Because we are so aware of the sophistication of some of the ‘Data-raids’ and identity-thefts by cyber-criminals and malign hackers over the internet, we can sometimes forget that anyone who is able to gain physical access to a Windows machine can then access just about anything on the machine that the administrator can get to, unless it is encrypted. Even the term ‘Physical access’ is getting to be rather a blurred concept, since something like physical access can be gained from thousands of miles away with such wonders as KVMoIP (most servers have DRAC or ILO or something similar) and even the advent of the more advanced Intel vPro/AMT chipsets give standard desktop and laptop PCs lights-out management.
There is a difference between knowing how insecure a password system is, and experiencing it. I was recently given a family member’s laptop to scrape clean of a rather nasty malware infection. After making a complete image of the hard drive for safekeeping, I booted into Windows and then stared at the login screen when I realized that I didn’t know their password. Could I call them? Were they busy? I hate asking for people’s passwords anyway.
My first thought was to look for one of my boot disks which have a few tools which allege to be able to overwrite / reset the NTLM hashes. In my experience, results with those are a bit ‘hit and miss’. I could possibly brute force the hashes with Cain and Abel. I doubt this person’s password would make Bruce Schneier very proud: Meh… that just seemed too complicated. Then, in the darker recesses of my memory came the remembrance of an old stand-by method for getting into a password protected Windows machine. I tried it and it worked beautifully. It was also ridiculously simple. I’d like to share it with you since it has been public, published, knowledge for a long time, but before I do let me make note of a few important points.
First, you need physical access to the PC. This is not some super-secret “haxor” method to recover passwords across a network. You need to be able to touch the PC and also have some kind of boot disc that allows you to have access to the PC’s file system. For the record, it’s game over for any PC that you have physical access to, so don’t feel too proud about successfully pulling this method off.
Second, this will not recover a password. This resets the password. You will not be able to find what the unknown password is; you will only be able to overwrite the existing password with the password of your choice. This is very important because resetting the password will render all EFS encrypted files and folders unrecoverable unless you reset the password back to what is was prior. You have been warned.
Third, this method is specifically to reset a local Windows account and not a domain account.
Fourth, this is not new, I did not discover this, this is not original research and you can find plenty of other tutorials on the internet about exactly this method. I decided to add my own contribution to the subject for two reasons. First to help other technologists out by adding more quality content to Google (these instructions can be found on some rather dicey websites). Second, to directly impact many of my colleagues who expressed that they had never heard of any such “accessibility tools exploit”. This method is already well-known to all the villains.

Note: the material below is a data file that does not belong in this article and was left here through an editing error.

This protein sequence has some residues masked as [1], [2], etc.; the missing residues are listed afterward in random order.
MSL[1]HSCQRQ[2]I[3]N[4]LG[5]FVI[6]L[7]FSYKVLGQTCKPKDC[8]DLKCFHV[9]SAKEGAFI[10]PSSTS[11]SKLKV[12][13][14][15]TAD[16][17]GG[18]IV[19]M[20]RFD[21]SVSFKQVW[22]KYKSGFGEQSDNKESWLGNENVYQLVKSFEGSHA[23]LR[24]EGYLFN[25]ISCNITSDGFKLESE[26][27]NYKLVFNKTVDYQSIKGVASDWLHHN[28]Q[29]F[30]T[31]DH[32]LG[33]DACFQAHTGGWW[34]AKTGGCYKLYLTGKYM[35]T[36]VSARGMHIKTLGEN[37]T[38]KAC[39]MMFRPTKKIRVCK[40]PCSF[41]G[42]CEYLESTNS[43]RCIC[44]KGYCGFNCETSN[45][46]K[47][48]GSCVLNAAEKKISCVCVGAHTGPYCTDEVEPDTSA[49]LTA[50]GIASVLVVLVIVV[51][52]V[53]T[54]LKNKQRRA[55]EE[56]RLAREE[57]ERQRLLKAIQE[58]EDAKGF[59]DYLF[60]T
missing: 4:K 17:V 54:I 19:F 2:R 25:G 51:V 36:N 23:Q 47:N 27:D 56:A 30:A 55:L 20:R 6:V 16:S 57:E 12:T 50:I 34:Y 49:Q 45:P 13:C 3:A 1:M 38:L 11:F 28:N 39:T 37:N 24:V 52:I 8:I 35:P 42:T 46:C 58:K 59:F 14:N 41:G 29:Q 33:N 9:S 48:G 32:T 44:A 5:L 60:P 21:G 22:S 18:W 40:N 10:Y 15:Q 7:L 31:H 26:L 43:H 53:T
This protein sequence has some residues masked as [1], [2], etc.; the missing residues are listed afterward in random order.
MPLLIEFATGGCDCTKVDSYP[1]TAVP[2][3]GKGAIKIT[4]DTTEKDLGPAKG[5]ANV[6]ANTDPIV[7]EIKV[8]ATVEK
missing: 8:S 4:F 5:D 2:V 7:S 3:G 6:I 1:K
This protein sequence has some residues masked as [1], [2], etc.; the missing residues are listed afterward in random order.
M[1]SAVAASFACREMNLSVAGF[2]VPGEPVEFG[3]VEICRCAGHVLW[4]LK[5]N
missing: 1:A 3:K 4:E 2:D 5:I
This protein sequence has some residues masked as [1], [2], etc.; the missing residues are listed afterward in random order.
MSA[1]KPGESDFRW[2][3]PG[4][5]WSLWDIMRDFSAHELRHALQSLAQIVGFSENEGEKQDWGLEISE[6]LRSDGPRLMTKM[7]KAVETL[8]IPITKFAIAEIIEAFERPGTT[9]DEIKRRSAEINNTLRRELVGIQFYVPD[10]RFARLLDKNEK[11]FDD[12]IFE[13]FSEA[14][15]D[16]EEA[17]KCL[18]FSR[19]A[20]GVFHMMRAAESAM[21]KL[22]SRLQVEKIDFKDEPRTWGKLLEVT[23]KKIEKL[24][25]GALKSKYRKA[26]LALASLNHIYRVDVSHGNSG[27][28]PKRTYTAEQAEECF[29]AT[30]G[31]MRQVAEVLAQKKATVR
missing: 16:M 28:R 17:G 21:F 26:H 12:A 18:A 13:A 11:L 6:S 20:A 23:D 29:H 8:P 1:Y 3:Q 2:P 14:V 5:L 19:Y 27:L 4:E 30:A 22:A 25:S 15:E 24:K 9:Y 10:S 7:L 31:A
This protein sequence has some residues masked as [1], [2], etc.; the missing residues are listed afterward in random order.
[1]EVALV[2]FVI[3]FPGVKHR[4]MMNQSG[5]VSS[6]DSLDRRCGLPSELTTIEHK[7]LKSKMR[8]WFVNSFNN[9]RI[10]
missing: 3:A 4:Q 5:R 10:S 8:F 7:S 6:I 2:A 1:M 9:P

Lastly, please use this information for good and not evil. Of course, if you perform a corporate or governmental caper with this knowledge, I am unlikely be obliged to respond to any court summonses that your defense team sends to me.
Have you ever looked in the lower right corner of the Windows login screen and seen a little button that looks like this:
Pressing that icon allows you to launch various accessibility tools. The vulnerability that exists centers on Windows’ behavior of launching the accessibility tools as the SYSTEM user. For example, if you launch the On Screen Keyboard, osk.exe is launched as the SYSTEM user and thus has total administrative authority. The magnifier is the same way:
Further compounding the problem over how Windows launches administrative tools is that it is purely based on the filename and not some form of the file’s hash value. The login screen merely searches the System32 folder for a file called “magnify.exe” (or whatever other accessibility tool you choose) and launches it. The trick is to replace magnify.exe with a more useful tool for our password resetting purposes. A tool like… oh… cmd.exe.
Acquire offline access to the filesystem of the PC that needs a password reset. This can mean booting from a live CD of some kind or physically extracting the hard drive of the PC in question and slaving it to another PC. You can use virtually any Windows installation disc to perform this operation on virtually any other version of Windows. You could also use a simple Linux live CD or an old-school bootable floppy.
Assuming that you now have offline access to the filesystem, we can progress forward.
Navigate to the %systemdrive%\WINDOWS\System32 folder and rename one of the accessibility tools to get it out of the way. I typically rename magnify.exe to something like magnify.exe.bak.
Next, make a copy of cmd.exe and name it magnifiy.exe. The command sequence would be something like this if you’re using a Windows command prompt:
Ren c:\windows\system32\magnify.exe c:\windows\system32\magnify.exe.bak
Copy c:\windows\system32\cmd.exe c:\windows\system32\magnify.exe
Boot the PC up and wait for the login screen to appear.
At the login screen, click the accessibility icon and choose the accessibility tool that you renamed and replaced with cmd.exe. In my case, it’s the magnifier.